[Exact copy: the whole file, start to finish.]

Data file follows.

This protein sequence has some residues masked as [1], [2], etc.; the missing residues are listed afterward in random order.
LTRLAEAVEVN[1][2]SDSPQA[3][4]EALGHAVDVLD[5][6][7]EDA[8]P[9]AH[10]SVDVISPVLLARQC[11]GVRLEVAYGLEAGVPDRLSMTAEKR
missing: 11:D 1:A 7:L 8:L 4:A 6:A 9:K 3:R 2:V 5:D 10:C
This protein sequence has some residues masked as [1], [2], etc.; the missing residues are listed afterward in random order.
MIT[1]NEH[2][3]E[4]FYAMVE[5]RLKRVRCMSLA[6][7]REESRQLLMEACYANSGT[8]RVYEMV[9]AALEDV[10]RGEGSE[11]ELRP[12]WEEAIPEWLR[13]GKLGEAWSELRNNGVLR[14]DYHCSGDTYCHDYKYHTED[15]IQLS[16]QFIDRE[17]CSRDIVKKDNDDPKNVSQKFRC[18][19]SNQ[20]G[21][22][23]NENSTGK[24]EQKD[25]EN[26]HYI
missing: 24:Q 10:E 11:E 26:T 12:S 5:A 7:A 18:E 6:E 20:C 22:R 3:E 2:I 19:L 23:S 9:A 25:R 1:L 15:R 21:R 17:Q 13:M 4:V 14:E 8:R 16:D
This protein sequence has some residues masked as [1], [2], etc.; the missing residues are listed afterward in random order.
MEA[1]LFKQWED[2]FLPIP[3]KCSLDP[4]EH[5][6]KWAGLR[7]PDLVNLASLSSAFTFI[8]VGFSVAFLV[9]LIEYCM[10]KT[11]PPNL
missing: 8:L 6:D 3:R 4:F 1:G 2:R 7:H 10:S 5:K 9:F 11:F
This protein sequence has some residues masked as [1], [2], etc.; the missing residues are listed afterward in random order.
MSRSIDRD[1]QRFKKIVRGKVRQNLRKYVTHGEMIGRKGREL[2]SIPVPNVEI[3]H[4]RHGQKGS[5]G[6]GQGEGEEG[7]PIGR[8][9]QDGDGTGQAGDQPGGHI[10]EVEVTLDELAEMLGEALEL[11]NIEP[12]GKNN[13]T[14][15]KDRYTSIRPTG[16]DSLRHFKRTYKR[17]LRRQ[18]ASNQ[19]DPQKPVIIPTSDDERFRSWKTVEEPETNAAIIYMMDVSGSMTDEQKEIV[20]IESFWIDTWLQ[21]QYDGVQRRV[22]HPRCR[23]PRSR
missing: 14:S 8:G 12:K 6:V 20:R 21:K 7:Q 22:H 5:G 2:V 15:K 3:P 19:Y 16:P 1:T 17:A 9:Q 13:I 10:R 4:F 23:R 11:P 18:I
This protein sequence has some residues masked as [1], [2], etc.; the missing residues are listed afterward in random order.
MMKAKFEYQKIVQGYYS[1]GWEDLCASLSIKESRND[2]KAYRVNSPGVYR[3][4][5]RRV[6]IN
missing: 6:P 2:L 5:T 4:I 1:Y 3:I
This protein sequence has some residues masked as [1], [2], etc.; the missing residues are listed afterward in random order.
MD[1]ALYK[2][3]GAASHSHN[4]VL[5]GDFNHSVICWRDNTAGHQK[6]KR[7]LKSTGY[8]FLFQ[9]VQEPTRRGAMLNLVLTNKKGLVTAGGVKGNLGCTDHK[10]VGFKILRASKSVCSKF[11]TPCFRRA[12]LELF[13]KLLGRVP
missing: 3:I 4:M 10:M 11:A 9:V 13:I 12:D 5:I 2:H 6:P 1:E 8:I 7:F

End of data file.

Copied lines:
This protein sequence has some residues masked as [1], [2], etc.; the missing residues are listed afterward in random order.
LTRLAEAVEVN[1][2]SDSPQA[3][4]EALGHAVDVLD[5][6][7]EDA[8]P[9]AH[10]SVDVISPVLLARQC[11]GVRLEVAYGLEAGVPDRLSMTAEKR
missing: 11:D 1:A 7:L 8:L 4:A 6:A 9:K 3:R 2:V 5:D 10:C
This protein sequence has some residues masked as [1], [2], etc.; the missing residues are listed afterward in random order.
MIT[1]NEH[2][3]E[4]FYAMVE[5]RLKRVRCMSLA[6][7]REESRQLLMEACYANSGT[8]RVYEMV[9]AALEDV[10]RGEGSE[11]ELRP[12]WEEAIPEWLR[13]GKLGEAWSELRNNGVLR[14]DYHCSGDTYCHDYKYHTED[15]IQLS[16]QFIDRE[17]CSRDIVKKDNDDPKNVSQKFRC[18][19]SNQ[20]G[21][22][23]NENSTGK[24]EQKD[25]EN[26]HYI
missing: 24:Q 10:E 11:E 26:T 12:S 5:A 7:A 18:E 6:E 20:C 22:R 3:E 2:I 19:L 23:S 9:A 25:R 1:L 15:R 21:R 17:Q 13:M 4:V 14:E 8:R 16:D
This protein sequence has some residues masked as [1], [2], etc.; the missing residues are listed afterward in random order.
MEA[1]LFKQWED[2]FLPIP[3]KCSLDP[4]EH[5][6]KWAGLR[7]PDLVNLASLSSAFTFI[8]VGFSVAFLV[9]LIEYCM[10]KT[11]PPNL
missing: 8:L 6:D 3:R 4:F 1:G 2:R 7:H 10:S 5:K 9:F 11:F
This protein sequence has some residues masked as [1], [2], etc.; the missing residues are listed afterward in random order.
MSRSIDRD[1]QRFKKIVRGKVRQNLRKYVTHGEMIGRKGREL[2]SIPVPNVEI[3]H[4]RHGQKGS[5]G[6]GQGEGEEG[7]PIGR[8][9]QDGDGTGQAGDQPGGHI[10]EVEVTLDELAEMLGEALEL[11]NIEP[12]GKNN[13]T[14][15]KDRYTSIRPTG[16]DSLRHFKRTYKR[17]LRRQ[18]ASNQ[19]DPQKPVIIPTSDDERFRSWKTVEEPETNAAIIYMMDVSGSMTDEQKEIV[20]IESFWIDTWLQ[21]QYDGVQRRV[22]HPRCR[23]PRSR
missing: 14:S 8:G 12:K 6:V 20:R 21:K 7:Q 22:H 5:G 2:V 15:K 3:P 19:Y 16:P 1:T 17:A 9:Q 13:I 10:R 4:F 23:R 11:P 18:I
This protein sequence has some residues masked as [1], [2], etc.; the missing residues are listed afterward in random order.
MMKAKFEYQKIVQGYYS[1]GWEDLCASLSIKESRND[2]KAYRVNSPGVYR[3][4][5]RRV[6]IN
missing: 6:P 2:L 5:T 4:I 1:Y 3:I
This protein sequence has some residues masked as [1], [2], etc.; the missing residues are listed afterward in random order.
MD[1]ALYK[2][3]GAASHSHN[4]VL[5]GDFNHSVICWRDNTAGHQK[6]KR[7]LKSTGY[8]FLFQ[9]VQEPTRRGAMLNLVLTNKKGLVTAGGVKGNLGCTDHK[10]VGFKILRASKSVCSKF[11]TPCFRRA[12]LELF[13]KLLGRVP
missing: 3:I 4:M 10:M 11:A 9:V 13:I 12:D 5:I 2:H 6:P 1:E 8:I 7:F